Which Filament Do I Need for My 3D Printer?

Personal 3d printer and abs or pla filament coils next to him.

The evolution of the printer has brought us some very impressive new capabilities, including that of the very popular 3D printer. While the ability to obtain one of these printers used to only be available to big company names and individuals, the 3D printer itself has undergone a lot of updates, and one can now be purchased by almost anyone.

If you’ve recently come into possession of a 3D printer, be sure you know how 3D printers work before you start the process of printing something. It is not simply a case of installing ink cartridges and paper to create your designs; in fact, 3D printers require something referred to as a “filament” to produce three-dimensional objects right before your eyes.

A 3D printing filament is the material needed to create a physical object from a printer. The material is thermoplastic, meaning it is a polymer that becomes moldable at a certain temperature, and which then hardens as it cools. Filaments have a wide range of different properties, and each requires a specific, unique temperature before it can be shaped.

If you’re looking to purchase some filament for your 3D printer, consider the information provided to decide which filament you need.

Things to Know About Filament

Size and Diameter

Filament only comes in two different diameter options, which include 1.75mm and 3mm. If you’re trying to decide which type you need for your printer, this will be one of the first things to know so you can narrow down your search. Three-dimensional printers will only work with one size, not both. If you’re not sure which your printer needs, head online to research the type of printer you have or measure any included filament in the packaging.

Your 3D printer should come with filament in one of these two diameters, but some printer companies will utilize their own specific diameter. This is generally a decision made to ensure that the printer company also gets all of your business when it comes to filament purchases.

If you already have a printer, the manual should let you know if you have to purchase a specific brand of filament or if you can use filament from other company suppliers. It’s a good idea, when initially shopping for a 3D printer, to make sure you can use filaments from a variety of suppliers so your options are not limited.

Scientists doing research with the 3D print filament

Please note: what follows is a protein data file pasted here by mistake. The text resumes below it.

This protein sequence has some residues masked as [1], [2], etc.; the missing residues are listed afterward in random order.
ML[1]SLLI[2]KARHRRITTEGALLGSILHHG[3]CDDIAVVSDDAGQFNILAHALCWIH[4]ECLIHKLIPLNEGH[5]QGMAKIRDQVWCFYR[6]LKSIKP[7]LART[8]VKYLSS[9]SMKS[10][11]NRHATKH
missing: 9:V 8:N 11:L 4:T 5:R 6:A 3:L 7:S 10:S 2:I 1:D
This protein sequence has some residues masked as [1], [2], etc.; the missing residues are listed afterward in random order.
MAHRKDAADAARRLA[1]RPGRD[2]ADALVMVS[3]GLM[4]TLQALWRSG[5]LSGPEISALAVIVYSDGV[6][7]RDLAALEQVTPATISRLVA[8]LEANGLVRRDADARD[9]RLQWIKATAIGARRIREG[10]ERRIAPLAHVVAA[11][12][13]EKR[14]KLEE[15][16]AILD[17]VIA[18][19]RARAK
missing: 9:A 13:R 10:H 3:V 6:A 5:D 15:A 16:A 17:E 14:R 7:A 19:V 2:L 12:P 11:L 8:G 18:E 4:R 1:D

Quality Supplier

If you’re not sure about which filament to choose and from which supplier, chances are the more you pay, the better quality you will get. Some lower quality filament options will have lumps, causing the diameter of the filament to be wider or smaller than the stated diameter. This kind of issue might cause problems, such as stripping or jamming, so always go with a higher quality if you want a problem-free print.

Material

There is a wide range of filament material options available; however, if this is your first time using a 3D printer, then you’ll want to know about the two most common materials. The two most common filaments are known as Acrylonitrile Butadiene Styrene (ABS) and PolyLactic Acid (PLA). Each of these filaments has its own unique characteristics, and it will likely come down to personal preference when deciding between the two.

Temperature

With ABS, the required temperature for extruding is very specific, at 437 degrees Fahrenheit, while PLA has a wider range of 356-428 degrees Fahrenheit. If you’re choosing based on temperature or a faster result, PLA will begin extruding more quickly, but not by much.

Toxicity

If you’re looking for a more environmentally friendly option, then PLA might be the solution for you. PLA filament is plant-based and gives off less of a fume smell than other options. In comparison, ABS is oil-based and often gives off stronger fumes. If you go with ABS, be sure you have a designated area that has a lot of ventilation.

3D printing piece 3D Printing detail

Heated Bed

A heated bed is required for some filaments, which is used to keep the bottom portion of the object warm while the rest is still being extracted. This ensures that there are no curls or cracks that occur during the process, and that the entire object cools as a collective piece.

The ABS filament requires a heated bed, likely because of its higher temperature requirement and the need to maintain that temperature throughout. A filament like PLA certainly works better when used with a heated bed, but it is not necessary.

Conclusion

If you’re new to using a 3D printer, make sure that you do your research before purchasing one. This is often a fairly large investment, and you’ll want to be sure that you go with a quality filament brand that has the ability to hold filaments that you want for your printing needs.

Be sure to do your research ahead of time and speak to someone about 3D printer options, as well as their capabilities with different filaments, to ensure the perfect print every time.